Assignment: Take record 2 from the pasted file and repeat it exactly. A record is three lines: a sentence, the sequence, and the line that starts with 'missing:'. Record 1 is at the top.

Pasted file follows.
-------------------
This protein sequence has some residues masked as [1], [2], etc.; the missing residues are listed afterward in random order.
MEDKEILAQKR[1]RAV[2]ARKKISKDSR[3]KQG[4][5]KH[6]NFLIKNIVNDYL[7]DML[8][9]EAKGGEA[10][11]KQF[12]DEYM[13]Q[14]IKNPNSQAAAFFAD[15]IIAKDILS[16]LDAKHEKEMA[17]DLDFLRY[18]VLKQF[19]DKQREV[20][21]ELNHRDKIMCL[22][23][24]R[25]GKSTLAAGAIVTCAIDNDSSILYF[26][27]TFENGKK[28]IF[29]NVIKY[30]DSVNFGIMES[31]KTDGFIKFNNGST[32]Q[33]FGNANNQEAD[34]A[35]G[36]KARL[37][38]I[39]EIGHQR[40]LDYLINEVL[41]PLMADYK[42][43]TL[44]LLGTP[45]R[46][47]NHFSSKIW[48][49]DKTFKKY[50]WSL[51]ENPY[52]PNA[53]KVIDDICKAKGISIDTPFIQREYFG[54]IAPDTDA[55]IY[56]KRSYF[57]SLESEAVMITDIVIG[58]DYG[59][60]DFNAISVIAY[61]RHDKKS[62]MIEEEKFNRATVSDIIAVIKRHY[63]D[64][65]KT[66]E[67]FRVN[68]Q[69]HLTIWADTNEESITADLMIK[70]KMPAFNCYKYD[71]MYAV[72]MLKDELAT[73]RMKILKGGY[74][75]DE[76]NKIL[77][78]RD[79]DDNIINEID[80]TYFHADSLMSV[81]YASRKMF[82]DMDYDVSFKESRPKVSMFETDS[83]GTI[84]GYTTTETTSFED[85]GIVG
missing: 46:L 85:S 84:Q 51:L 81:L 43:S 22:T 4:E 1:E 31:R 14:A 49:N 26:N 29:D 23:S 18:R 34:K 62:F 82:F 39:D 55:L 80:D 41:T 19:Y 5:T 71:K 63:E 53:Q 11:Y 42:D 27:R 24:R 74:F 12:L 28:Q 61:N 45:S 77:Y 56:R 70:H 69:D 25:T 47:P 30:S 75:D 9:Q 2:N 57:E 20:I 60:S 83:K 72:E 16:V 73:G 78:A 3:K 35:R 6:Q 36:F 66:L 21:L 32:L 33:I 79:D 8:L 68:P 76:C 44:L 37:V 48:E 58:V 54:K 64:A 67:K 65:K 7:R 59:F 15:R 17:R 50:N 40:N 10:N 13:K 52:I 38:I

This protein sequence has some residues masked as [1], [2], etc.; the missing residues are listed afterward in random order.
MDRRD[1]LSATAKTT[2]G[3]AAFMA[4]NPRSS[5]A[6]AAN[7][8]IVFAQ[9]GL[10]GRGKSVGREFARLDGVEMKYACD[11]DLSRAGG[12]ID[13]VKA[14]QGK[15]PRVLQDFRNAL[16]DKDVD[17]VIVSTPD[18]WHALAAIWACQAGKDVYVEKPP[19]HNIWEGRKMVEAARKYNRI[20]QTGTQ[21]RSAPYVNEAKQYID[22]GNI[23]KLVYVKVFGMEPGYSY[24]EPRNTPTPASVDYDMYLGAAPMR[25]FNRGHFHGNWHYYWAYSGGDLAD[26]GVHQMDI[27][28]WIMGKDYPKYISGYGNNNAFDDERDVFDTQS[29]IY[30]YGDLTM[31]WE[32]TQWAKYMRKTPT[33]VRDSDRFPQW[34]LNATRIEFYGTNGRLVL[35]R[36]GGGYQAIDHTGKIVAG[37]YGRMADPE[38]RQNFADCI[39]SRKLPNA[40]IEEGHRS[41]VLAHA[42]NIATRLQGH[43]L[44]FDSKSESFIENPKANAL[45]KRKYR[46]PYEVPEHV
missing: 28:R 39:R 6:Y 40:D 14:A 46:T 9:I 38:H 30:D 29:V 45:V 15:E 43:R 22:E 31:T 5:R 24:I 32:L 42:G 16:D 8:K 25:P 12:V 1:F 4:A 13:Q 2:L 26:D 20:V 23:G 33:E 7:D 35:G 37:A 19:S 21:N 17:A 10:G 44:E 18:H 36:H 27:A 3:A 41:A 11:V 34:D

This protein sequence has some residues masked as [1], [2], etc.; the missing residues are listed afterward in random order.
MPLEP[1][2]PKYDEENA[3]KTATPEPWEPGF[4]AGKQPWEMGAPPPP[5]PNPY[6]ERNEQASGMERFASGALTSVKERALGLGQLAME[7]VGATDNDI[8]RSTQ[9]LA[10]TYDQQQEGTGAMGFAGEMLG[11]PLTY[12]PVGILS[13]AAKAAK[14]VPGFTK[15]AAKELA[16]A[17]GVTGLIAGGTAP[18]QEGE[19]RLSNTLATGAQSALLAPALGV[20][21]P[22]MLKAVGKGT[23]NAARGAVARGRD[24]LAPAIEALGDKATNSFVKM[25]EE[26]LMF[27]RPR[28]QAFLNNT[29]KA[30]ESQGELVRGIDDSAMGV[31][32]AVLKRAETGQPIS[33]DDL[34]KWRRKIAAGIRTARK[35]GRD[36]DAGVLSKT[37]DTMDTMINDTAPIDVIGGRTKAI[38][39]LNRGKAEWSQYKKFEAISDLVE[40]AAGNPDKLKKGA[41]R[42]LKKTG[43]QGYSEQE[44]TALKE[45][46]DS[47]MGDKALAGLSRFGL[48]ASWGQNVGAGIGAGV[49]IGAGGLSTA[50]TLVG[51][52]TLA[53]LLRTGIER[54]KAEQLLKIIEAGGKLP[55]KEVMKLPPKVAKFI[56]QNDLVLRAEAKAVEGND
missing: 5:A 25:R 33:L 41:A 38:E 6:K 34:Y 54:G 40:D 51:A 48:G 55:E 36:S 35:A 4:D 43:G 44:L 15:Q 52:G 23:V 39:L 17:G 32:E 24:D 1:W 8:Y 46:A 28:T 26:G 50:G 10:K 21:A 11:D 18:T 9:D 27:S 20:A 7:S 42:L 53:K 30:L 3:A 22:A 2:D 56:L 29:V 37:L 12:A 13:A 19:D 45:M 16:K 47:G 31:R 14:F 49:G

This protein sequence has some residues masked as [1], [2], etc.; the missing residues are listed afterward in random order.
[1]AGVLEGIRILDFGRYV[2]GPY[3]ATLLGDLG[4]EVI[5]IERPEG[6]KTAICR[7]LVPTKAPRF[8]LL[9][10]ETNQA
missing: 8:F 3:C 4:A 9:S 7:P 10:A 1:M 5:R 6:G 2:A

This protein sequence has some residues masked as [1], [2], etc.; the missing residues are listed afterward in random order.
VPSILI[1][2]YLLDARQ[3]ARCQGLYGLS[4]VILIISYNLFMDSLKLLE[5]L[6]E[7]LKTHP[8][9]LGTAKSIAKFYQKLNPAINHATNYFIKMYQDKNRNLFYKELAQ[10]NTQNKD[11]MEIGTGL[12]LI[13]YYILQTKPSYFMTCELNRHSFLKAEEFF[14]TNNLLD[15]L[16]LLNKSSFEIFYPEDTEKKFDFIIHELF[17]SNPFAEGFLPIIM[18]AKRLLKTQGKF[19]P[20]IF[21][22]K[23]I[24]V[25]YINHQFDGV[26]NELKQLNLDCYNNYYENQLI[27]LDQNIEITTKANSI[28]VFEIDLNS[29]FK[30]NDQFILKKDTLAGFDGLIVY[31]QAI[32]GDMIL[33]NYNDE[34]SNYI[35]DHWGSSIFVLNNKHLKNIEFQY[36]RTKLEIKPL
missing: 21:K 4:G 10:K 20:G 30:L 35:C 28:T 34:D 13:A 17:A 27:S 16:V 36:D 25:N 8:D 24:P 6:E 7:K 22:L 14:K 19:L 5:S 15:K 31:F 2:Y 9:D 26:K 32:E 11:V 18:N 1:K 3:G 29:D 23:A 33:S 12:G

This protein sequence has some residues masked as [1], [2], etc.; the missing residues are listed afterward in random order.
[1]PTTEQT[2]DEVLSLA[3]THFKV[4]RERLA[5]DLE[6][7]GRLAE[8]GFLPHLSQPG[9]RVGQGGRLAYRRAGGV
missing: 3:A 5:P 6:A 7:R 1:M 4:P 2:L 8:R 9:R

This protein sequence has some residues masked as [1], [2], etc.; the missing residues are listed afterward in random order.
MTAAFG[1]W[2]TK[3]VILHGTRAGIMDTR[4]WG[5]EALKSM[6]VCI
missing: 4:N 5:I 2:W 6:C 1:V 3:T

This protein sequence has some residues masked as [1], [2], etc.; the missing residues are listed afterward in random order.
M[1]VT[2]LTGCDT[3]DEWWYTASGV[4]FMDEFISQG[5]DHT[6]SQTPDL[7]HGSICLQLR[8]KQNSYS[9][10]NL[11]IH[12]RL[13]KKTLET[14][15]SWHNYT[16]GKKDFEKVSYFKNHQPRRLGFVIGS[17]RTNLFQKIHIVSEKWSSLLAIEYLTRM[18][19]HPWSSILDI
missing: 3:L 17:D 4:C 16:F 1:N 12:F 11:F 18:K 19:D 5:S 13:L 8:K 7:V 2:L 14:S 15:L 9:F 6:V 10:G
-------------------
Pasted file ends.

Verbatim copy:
This protein sequence has some residues masked as [1], [2], etc.; the missing residues are listed afterward in random order.
MDRRD[1]LSATAKTT[2]G[3]AAFMA[4]NPRSS[5]A[6]AAN[7][8]IVFAQ[9]GL[10]GRGKSVGREFARLDGVEMKYACD[11]DLSRAGG[12]ID[13]VKA[14]QGK[15]PRVLQDFRNAL[16]DKDVD[17]VIVSTPD[18]WHALAAIWACQAGKDVYVEKPP[19]HNIWEGRKMVEAARKYNRI[20]QTGTQ[21]RSAPYVNEAKQYID[22]GNI[23]KLVYVKVFGMEPGYSY[24]EPRNTPTPASVDYDMYLGAAPMR[25]FNRGHFHGNWHYYWAYSGGDLAD[26]GVHQMDI[27][28]WIMGKDYPKYISGYGNNNAFDDERDVFDTQS[29]IY[30]YGDLTM[31]WE[32]TQWAKYMRKTPT[33]VRDSDRFPQW[34]LNATRIEFYGTNGRLVL[35]R[36]GGGYQAIDHTGKIVAG[37]YGRMADPE[38]RQNFADCI[39]SRKLPNA[40]IEEGHRS[41]VLAHA[42]NIATRLQGH[43]L[44]FDSKSESFIENPKANAL[45]KRKYR[46]PYEVPEHV
missing: 28:R 39:R 6:Y 40:D 14:A 46:T 9:I 38:H 30:D 29:V 45:V 15:E 43:R 22:E 31:T 5:R 24:I 32:L 42:G 16:D 8:K 25:P 12:V 1:F 4:A 13:Q 2:L 26:D 20:V 23:G 33:E 7:D 35:G 37:A 19:S 21:N 17:A 10:G 44:E 18:H 36:H 27:A 3:A 41:A 11:V 34:D